Sport, fresh air and charming views: these are the ordinary benefits offered by Slovak mountains. However, if the weather is clear, sometimes it is possible to see a very long distance. At the right place and time, technology also helps, such as binoculars for checking the view and a camera with a telephoto lens to capture it, Prešov Korzár reported.
In eastern Slovakia there are several places with great views. Higher peaks don’t necessarily mean you can see farther, Prešov Korzár wrote.
Branisko, on the border between Šariš and Spiš, is a smaller mountain range only about 1,000 metres above sea level but perfect for views. The range is situated north-west and views are possible only to the west as Slanské vrchy, with approximately the same altitude, is situated to the east, Prešov Korzár reported.
The best viewing place on Branisko is Sľubica, with an altitude of 1,129 metres. It is possible to see the High Tatras, Spiš region, and Low Tatras up to Ďumbier, but also Veľký Choč above Ružomberok and Malá Fatra, 133 kilometres away, Prešov Korzár wrote.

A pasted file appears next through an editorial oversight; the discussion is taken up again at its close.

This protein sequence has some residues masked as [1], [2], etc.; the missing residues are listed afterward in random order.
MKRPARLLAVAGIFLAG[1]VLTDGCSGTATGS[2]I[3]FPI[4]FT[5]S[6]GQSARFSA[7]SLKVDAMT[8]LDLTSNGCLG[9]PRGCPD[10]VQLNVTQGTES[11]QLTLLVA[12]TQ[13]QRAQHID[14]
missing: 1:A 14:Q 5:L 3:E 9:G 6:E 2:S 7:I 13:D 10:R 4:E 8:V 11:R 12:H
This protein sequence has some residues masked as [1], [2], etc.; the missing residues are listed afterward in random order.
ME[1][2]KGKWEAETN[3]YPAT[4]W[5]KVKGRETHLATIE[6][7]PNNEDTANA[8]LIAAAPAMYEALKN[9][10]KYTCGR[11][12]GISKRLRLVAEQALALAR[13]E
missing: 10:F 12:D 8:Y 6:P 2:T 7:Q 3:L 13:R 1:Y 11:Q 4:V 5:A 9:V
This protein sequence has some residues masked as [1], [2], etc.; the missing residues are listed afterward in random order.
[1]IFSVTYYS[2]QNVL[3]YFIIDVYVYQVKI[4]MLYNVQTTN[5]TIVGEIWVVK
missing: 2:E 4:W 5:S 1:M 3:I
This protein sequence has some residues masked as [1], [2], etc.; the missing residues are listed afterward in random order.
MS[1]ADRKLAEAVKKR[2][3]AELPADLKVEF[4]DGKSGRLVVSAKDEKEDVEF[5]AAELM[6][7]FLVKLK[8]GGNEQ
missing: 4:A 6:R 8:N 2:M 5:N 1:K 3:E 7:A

The weather suitable for such a far view happens only two or three times a year, mainly on winter mornings, Prešov Korzár reported.
Rajtopíky and Rozsochy
The northern peak of the range, Rajtopíky (1,036 metres above sea level), offers similar views to Sľubica. It is possible to see Kráľova hoľa (55 km away) and Ďumbier and Dereše (95 km away), Prešov Korzár wrote.
Another viewing place is Rozsochy (1,080 metres above sea level) on the northern part of Branisko. From here it is possible to see more of the Low Tatras, however, the West Tatras are hidden. Malá Fatra is covered by the Tatra peaks and Veľký Choč is still significant, Prešov Korzár reported.
Paradoxically, the highest peak of Branisko, Smrekovica (1,199 metres above sea level), does not offer such interesting views due to the forest. Interesting views are also possible from Zelená skala (976 metres above sea level) on the western part of Smrekovica, Prešov Korzár wrote.
Author: Dominik Sabol
18. Feb 2018 at 7:20 | Compiled by Spectator staff